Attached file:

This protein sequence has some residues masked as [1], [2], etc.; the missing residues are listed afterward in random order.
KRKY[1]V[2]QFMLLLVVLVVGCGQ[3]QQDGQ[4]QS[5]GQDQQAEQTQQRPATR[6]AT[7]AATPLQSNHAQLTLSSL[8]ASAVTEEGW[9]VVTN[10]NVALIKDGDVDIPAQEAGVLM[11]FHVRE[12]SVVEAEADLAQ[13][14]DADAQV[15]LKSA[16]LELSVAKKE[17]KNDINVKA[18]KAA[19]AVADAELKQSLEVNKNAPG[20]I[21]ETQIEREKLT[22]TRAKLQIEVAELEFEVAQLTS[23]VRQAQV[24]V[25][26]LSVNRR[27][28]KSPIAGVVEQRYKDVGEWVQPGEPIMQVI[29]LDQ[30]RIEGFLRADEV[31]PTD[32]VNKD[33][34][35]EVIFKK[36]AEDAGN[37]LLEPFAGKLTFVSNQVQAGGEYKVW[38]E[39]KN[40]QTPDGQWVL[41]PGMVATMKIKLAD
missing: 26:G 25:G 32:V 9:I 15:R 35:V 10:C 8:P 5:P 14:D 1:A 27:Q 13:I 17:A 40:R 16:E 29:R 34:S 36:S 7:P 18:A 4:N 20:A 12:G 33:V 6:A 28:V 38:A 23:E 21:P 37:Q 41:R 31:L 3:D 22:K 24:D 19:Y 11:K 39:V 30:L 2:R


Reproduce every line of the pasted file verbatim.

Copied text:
This protein sequence has some residues masked as [1], [2], etc.; the missing residues are listed afterward in random order.
KRKY[1]V[2]QFMLLLVVLVVGCGQ[3]QQDGQ[4]QS[5]GQDQQAEQTQQRPATR[6]AT[7]AATPLQSNHAQLTLSSL[8]ASAVTEEGW[9]VVTN[10]NVALIKDGDVDIPAQEAGVLM[11]FHVRE[12]SVVEAEADLAQ[13][14]DADAQV[15]LKSA[16]LELSVAKKE[17]KNDINVKA[18]KAA[19]AVADAELKQSLEVNKNAPG[20]I[21]ETQIEREKLT[22]TRAKLQIEVAELEFEVAQLTS[23]VRQAQV[24]V[25][26]LSVNRR[27][28]KSPIAGVVEQRYKDVGEWVQPGEPIMQVI[29]LDQ[30]RIEGFLRADEV[31]PTD[32]VNKD[33][34][35]EVIFKK[36]AEDAGN[37]LLEPFAGKLTFVSNQVQAGGEYKVW[38]E[39]KN[40]QTPDGQWVL[41]PGMVATMKIKLAD
missing: 26:G 25:G 32:V 9:I 15:R 35:V 10:C 8:P 5:P 14:D 1:A 27:Q 13:I 17:A 40:R 16:E 29:R 34:S 36:S 7:P 18:A 4:N 20:A 12:G 33:V 6:A 28:V 38:A 23:E 21:P 37:Q 41:R 31:L 3:D 22:K 24:D 19:Y 11:K 39:V 30:L 2:R